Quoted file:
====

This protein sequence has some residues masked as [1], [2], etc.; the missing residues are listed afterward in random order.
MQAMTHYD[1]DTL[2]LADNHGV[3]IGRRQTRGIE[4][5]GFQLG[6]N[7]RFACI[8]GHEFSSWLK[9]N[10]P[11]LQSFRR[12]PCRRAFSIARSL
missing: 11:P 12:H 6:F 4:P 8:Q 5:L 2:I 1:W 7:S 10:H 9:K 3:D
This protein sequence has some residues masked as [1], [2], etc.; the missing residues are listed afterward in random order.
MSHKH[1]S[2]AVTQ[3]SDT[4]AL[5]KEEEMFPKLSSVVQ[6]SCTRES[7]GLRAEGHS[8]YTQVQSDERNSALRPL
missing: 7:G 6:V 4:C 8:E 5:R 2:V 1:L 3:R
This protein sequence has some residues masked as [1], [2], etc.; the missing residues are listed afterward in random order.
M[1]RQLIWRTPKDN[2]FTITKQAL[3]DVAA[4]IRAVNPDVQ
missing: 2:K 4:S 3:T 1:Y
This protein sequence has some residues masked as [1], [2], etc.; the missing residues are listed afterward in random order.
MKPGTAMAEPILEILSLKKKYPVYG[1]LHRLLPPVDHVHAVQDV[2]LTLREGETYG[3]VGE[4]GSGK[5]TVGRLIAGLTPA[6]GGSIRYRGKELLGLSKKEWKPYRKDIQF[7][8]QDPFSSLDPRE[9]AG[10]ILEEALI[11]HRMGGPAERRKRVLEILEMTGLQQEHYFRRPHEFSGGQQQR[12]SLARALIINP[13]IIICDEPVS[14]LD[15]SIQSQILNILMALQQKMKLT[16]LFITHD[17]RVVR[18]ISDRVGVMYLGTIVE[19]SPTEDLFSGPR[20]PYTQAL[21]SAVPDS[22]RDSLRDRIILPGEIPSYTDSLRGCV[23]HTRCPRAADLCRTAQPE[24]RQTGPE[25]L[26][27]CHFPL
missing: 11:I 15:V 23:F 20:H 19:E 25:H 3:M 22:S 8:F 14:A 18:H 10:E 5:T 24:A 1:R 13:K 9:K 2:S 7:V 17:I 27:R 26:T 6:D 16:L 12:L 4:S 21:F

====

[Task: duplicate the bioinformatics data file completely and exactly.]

This protein sequence has some residues masked as [1], [2], etc.; the missing residues are listed afterward in random order.
MQAMTHYD[1]DTL[2]LADNHGV[3]IGRRQTRGIE[4][5]GFQLG[6]N[7]RFACI[8]GHEFSSWLK[9]N[10]P[11]LQSFRR[12]PCRRAFSIARSL
missing: 11:P 12:H 6:F 4:P 8:Q 5:L 2:I 1:W 7:S 10:H 9:K 3:D
This protein sequence has some residues masked as [1], [2], etc.; the missing residues are listed afterward in random order.
MSHKH[1]S[2]AVTQ[3]SDT[4]AL[5]KEEEMFPKLSSVVQ[6]SCTRES[7]GLRAEGHS[8]YTQVQSDERNSALRPL
missing: 7:G 6:V 4:C 8:E 5:R 2:V 1:L 3:R
This protein sequence has some residues masked as [1], [2], etc.; the missing residues are listed afterward in random order.
M[1]RQLIWRTPKDN[2]FTITKQAL[3]DVAA[4]IRAVNPDVQ
missing: 2:K 4:S 3:T 1:Y
This protein sequence has some residues masked as [1], [2], etc.; the missing residues are listed afterward in random order.
MKPGTAMAEPILEILSLKKKYPVYG[1]LHRLLPPVDHVHAVQDV[2]LTLREGETYG[3]VGE[4]GSGK[5]TVGRLIAGLTPA[6]GGSIRYRGKELLGLSKKEWKPYRKDIQF[7][8]QDPFSSLDPRE[9]AG[10]ILEEALI[11]HRMGGPAERRKRVLEILEMTGLQQEHYFRRPHEFSGGQQQR[12]SLARALIINP[13]IIICDEPVS[14]LD[15]SIQSQILNILMALQQKMKLT[16]LFITHD[17]RVVR[18]ISDRVGVMYLGTIVE[19]SPTEDLFSGPR[20]PYTQAL[21]SAVPDS[22]RDSLRDRIILPGEIPSYTDSLRGCV[23]HTRCPRAADLCRTAQPE[24]RQTGPE[25]L[26][27]CHFPL
missing: 11:I 15:V 23:F 20:H 19:E 25:H 3:M 22:S 8:F 14:A 18:H 10:E 5:T 24:A 1:R 13:K 9:K 2:S 7:V 17:I 27:R 26:T 6:D 16:L 12:L 4:S 21:F